Stage IV Lymphocytic Lymphoma
Last updated: May 2019
March 6, 2018 began like any other day. My husband, a contractor and sole provider for our family, left for work and I knew he was scheduled to be on a roof doing chimney repair for a widow. I had an uneasy feeling all morning about him alone and on that roof. He called me in the afternoon and said he had injured his foot and was on his way home. Oh, and he said he had gone to a doc-in-the-box for the foot. Come to find out, he took a fall from that roof onto the deck. I knew then he must have hurt his foot pretty badly for him to go to a doc.
It was a Tuesday and I figured he would be out of work for the rest of the week, but would probably get to return on the following Monday. When he arrived home and I watched him hobble into the house with a walking boot on and then saw the foot afterward, I had this thought go thru my mind: This is going to be big. I had no idea how big it was really going to be.
Receiving news that nobody wants to hear
I got him in to see the best orthopedic surgeon in our area, who happened to be a personal friend. Come to find out, upon examination the doc found Doug had dislocated his LizFranc joint of the foot. The doc said, "There are 3 majors foot injuries that are typically career ending. This is one of them." A week later Doug was in surgery for the repair of that joint and two fractures and was to be immobile thru the end of the summer. Fortunately, we had prepared for any catastrophe, so we thought, with enough savings accumulated to keep us current on bills for about 10 months.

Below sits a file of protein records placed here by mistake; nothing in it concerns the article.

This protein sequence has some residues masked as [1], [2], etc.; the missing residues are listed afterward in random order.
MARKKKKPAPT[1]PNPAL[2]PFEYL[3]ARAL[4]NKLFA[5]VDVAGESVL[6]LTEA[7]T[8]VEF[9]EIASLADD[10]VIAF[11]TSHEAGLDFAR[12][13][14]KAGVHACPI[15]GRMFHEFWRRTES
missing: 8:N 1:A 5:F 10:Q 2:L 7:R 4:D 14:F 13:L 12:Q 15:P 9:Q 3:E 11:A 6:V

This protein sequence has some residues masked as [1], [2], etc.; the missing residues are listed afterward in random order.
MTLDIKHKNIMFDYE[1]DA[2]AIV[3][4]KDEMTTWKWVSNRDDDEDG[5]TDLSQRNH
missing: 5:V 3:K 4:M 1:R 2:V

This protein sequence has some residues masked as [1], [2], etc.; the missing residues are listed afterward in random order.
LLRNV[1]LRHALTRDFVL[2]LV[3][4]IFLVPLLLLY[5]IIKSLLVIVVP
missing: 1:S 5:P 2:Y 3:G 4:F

August came and he had graduated to a walking cast, but still was unable to work. He's not the average contractor as he actually does all the work himself. I noticed one day his armpits were very large and mentioned it to him. Later when he told me they were hard to the touch, I immediately knew something was terribly wrong and got him into see his GP the following week. Upon examination she didn't mince any words in telling us she suspected lymphoma. Fear immediately gripped my heart. The very next day we immediately began a plant based diet. By early fall we had the diagnosis no one wants to hear. Stage IV Lymphocytic Lymphoma with a one year left to live prognosis.
Following the guidance of our faith
We had been dabbling in the "eat to live" way of life and thought we were making better food choices, but our diet still had lots of crud in it, as we were still eating lots of processed foods. After MUCH research Doug decided to attack this cancer using holistic measures and we had to travel to a neighboring state to find a Naturopathic Physician because Naturopathic Physicians are ILLEGAL in the state we live!!!
To say that we have a great team of wonderful helpers is an understatement as God has directed us every step of the way. He has electro lymphatic therapy three times a week and has since the end of August. This therapy is a godsend and has helped reduce the size of the lymph nodes so much and has helped his digestion.
He was told in October that the lymph nodes in his abdomen were the size of a volleyball. No wonder that boy couldn't digest any food!!! There was no room for any food. Today because of this therapy, B17 injections in the vein that he does himself, good organic plant based foods, 3 hyrdo therapies weekly, and proper enzymes we are encouraged. However, he is currently battling an abscess tooth. Thankfully that is going to be pulled this coming Wednesday.
Marching on together
Sometimes it feels like we take two steps forward/one step backward, but we march on. We blog about it weekly so folks can know how to pray specifically and a dear friend set up a GoFundMe account for us. So for all of you out there struggling, know you are not alone. We care for you!!! But most importantly God cares for you. Holler at me if you want to get the link to our blog. Would love to share with anyone who wants to learn more about our journey.
How do you feel about your support system?